Quote:
In this book, I argue that we can understand the achievements of such figures as Churchill and Einstein better if, first, we recognize the ways in which they were similar and, second and more importantly, we survey strategic intermediate points between these such prototypical figures. To anticipate my argument very briefly, I see both Churchill and Einstein as leaders-as individuals who significantly influence the thoughts, behaviors, and/or feelings of others. Churchill exerted his influence in a direct way, through the stories he communicated to various audiences; hence, I term him a direct leader. Einstein exerted his influence in an indirect way, through the ideas he developed and the ways that those ideas were captured in some kind of a theory or treatise; hence, he qualifies as an indirect leader.

Einstein and Churchill mark two ends of a continuum that denotes the capacity of a person (or a group of persons) to influence other people. (Indeed, I could have termed this study "An Examination of Influence," but that lexical move would have undermined the reorientation in thinking about both creativity and leadership that is my goal.) One way to understand a continuum is by examining its poles; and, indeed, I return to Churchill and kindred leaders in chapter 13. However, we can gain a better understanding of the crucial phenomena of leadership if we instead scan a range of cases--a set of twentieth-century individuals who span the continuum from individuals whose leadership is primarily indirect (like Einstein or Virginia Woolf or Charles Darwin) to individuals whose leadership is unambiguously direct (like Josef Stalin or Margaret Thatcher or Erwin Rommel).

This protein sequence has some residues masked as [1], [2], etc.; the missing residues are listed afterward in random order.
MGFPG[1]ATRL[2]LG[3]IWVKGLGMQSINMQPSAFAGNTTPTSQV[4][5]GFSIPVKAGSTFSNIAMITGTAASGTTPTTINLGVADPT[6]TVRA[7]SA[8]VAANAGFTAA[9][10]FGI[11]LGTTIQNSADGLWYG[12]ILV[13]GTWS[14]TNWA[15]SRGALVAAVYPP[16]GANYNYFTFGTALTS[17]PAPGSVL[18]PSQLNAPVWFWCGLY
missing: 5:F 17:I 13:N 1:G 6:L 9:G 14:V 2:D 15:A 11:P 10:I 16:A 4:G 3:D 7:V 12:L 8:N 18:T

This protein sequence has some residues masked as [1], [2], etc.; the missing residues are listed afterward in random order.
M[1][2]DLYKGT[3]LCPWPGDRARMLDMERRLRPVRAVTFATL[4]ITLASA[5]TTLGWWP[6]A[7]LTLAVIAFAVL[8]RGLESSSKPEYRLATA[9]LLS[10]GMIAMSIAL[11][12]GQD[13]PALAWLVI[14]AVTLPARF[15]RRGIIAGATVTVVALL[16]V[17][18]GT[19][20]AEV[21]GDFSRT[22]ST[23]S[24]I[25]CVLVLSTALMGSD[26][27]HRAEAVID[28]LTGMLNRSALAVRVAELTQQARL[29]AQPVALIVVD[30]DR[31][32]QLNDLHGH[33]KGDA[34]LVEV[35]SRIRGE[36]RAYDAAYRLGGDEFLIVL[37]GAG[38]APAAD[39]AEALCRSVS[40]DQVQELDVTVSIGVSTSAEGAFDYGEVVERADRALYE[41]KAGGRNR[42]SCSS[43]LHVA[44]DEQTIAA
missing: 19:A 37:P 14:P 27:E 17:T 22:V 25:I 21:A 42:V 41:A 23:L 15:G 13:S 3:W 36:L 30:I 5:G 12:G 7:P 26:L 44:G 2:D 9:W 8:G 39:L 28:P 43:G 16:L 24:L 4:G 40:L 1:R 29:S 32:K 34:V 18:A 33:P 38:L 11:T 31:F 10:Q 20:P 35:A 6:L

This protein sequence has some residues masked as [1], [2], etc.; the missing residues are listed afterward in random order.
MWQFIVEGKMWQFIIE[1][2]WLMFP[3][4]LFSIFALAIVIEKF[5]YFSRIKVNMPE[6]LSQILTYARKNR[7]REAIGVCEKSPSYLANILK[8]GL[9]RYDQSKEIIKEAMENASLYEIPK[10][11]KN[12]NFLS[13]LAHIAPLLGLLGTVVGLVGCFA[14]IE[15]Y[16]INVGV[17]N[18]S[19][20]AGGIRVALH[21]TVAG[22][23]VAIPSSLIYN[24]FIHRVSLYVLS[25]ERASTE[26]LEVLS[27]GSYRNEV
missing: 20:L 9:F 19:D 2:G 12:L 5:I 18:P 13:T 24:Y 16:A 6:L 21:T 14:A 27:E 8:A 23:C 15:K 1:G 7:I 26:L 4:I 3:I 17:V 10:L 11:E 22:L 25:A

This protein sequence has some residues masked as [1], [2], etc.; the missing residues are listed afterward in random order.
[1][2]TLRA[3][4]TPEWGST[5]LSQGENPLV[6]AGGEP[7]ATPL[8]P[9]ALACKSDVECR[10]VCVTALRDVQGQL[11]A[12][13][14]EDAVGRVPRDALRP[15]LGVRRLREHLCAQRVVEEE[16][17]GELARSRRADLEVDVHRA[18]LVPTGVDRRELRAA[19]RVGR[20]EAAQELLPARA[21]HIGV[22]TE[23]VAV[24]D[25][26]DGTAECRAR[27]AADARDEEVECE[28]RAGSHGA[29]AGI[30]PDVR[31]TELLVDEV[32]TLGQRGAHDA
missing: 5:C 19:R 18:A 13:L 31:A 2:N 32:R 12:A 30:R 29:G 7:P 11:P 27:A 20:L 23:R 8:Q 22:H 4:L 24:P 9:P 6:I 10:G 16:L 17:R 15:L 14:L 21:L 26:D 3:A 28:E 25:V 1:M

The individuals I have chosen are not all household names, but they effectively represent the central question: Who ultimately had the greater influence-the three most powerful men of their time or a solitary thinker armed with only a succinct physics equation? This tantalizing question, reframed to encompass various leaders, is one I revisit throughout the book.

Eleven Characters in Search of a Link

In all likelihood, the eleven individuals whose leadership I probe have never before been linked. One might well ask a set of enthusiastic parlor-game players (who had not read the opening pages of this book) to identify the features the following individuals have in common:

Margaret Mead ( 1901-1978), who was trained as a cultural anthropologist, became famous for both her pioneering studies of adolescence among islanders in the South Seas and her wide knowledge about changing mores in the twentieth century. Through tireless speech making and writing over a fifty-year period, she influenced views about childhood, family life, and society all over the world.